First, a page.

BC Peer Education Group Earns National Honors

BC Peer Education Group Earns National Honors

The Boston College Peer Education Network has once again received international recognition for its efforts in training undergraduates to address student health and safety issues.

At the general assembly of the BACCHUS & GAMMA Peer Education Network held at Kissimmee, Fla., in November, Boston College was presented with the Outstanding Affiliate Award, while senior James Hsu was named an Outstanding Student and a program he co-developed won Outstanding Program honors.

PEN's Outstanding Affiliate Award was its sixth such honor in the last seven years. Boston College Assistant Dean for Alcohol and Drug Education Kimberley Timpf, PEN's advisor, credited the group's success to its training and comprehensiveness.

"They are incredibly dedicated students," she said. "Their training is very comprehensive. They reach out in a lot of different ways. They survey the student body and create programs in response to students' needs. And they evaluate the programs for their effectiveness."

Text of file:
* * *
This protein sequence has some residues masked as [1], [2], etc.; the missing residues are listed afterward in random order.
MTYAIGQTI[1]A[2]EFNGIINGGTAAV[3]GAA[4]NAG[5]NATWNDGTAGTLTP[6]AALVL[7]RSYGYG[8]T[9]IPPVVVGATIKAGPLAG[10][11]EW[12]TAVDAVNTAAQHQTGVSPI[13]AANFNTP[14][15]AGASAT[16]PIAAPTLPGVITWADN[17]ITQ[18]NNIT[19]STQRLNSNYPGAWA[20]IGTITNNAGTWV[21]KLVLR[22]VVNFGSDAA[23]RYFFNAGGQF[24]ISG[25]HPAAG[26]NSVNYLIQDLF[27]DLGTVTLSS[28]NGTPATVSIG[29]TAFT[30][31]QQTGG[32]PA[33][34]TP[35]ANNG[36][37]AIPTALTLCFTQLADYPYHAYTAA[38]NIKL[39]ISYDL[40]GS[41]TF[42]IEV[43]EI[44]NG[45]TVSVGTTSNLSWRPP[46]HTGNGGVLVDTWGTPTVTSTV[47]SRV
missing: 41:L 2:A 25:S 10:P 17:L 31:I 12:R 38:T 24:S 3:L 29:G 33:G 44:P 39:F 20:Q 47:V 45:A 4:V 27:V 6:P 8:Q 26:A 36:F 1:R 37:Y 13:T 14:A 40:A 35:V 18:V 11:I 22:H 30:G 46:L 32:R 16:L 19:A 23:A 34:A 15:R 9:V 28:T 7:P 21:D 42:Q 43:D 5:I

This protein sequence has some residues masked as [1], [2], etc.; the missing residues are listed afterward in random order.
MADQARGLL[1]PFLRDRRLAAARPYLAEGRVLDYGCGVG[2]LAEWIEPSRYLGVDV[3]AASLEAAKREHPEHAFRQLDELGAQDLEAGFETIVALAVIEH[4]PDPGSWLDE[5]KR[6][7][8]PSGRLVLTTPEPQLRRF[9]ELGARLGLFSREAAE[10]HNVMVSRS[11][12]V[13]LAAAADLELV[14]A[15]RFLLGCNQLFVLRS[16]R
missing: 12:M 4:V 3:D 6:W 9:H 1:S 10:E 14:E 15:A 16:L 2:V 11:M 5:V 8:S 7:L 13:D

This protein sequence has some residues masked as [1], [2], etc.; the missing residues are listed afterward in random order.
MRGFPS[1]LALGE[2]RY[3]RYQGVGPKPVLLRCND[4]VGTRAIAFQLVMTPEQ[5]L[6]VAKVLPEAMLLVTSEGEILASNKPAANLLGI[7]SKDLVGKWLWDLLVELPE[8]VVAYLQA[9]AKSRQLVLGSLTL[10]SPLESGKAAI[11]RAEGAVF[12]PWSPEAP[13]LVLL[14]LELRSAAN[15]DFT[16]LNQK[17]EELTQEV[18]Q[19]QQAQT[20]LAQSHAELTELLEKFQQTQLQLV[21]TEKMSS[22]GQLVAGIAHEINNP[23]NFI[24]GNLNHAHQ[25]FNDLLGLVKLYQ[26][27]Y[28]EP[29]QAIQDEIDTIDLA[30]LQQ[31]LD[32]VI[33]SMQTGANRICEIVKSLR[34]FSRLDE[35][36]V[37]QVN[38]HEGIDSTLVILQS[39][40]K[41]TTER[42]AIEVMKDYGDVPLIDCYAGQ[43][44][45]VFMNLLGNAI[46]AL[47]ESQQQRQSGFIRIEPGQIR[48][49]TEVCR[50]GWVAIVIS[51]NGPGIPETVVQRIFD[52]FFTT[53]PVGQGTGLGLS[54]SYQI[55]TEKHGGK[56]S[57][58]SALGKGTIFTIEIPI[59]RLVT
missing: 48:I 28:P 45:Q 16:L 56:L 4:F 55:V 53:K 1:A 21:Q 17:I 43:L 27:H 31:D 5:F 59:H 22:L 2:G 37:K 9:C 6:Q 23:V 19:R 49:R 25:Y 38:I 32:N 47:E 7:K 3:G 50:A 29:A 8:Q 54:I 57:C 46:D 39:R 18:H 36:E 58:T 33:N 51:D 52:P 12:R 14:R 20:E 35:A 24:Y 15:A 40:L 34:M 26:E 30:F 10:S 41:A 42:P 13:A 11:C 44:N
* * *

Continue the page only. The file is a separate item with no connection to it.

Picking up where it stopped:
PEN's goals are to encourage good decision-making and healthy choices among students as well as to assure civility and respectful behavior on campus. PEN volunteers work to increase awareness and understanding of issues ranging from alcohol and other drugs, sexual assault, HIV/AIDS, eating disorders and body image, and related social issues. Their outreach, which also includes programs at local high schools and middle schools, utilizes drama, interactive presentations, skits, question-and-answer discussions, improvs, awareness campaigns and guest speakers, among other means.

Hsu, a political science major from Albuquerque, NM, was one of six Outstanding Student Award recipients from BACCHUS & GAMMA, a group of nearly 1,000 peer education affiliates from around the world with about 25,000 active members. Among his accomplishments was the co-development of Project MESA (Men Ending Sexual Assault), which was named one of six Outstanding Programs.

Project MESA's goal is to empower men to help combat the culture of rape and sexual assault, Hsu explains. "Traditionally, the topic of sexual assault was considered a women's issue and programs were designed to teach women how to avoid being victims of sexual assaults," said Hsu. "What we realized is that in 99 percent of the cases of rape or sexual assault, men are the perpetrators; therefore, rape and sexual assault cannot be viewed as a women's issue; by definition, we males are involved in the issue whether we like it or not."

Also at the general assembly, BC junior Jennifer Chow, a biology major from Bronx, NY, was elected to the national board of BACCHUS & GAMMA. She will represent some 50 New England colleges and universities.

-Kathleen Sullivan


Return to January 16 menu

Return to Chronicle home page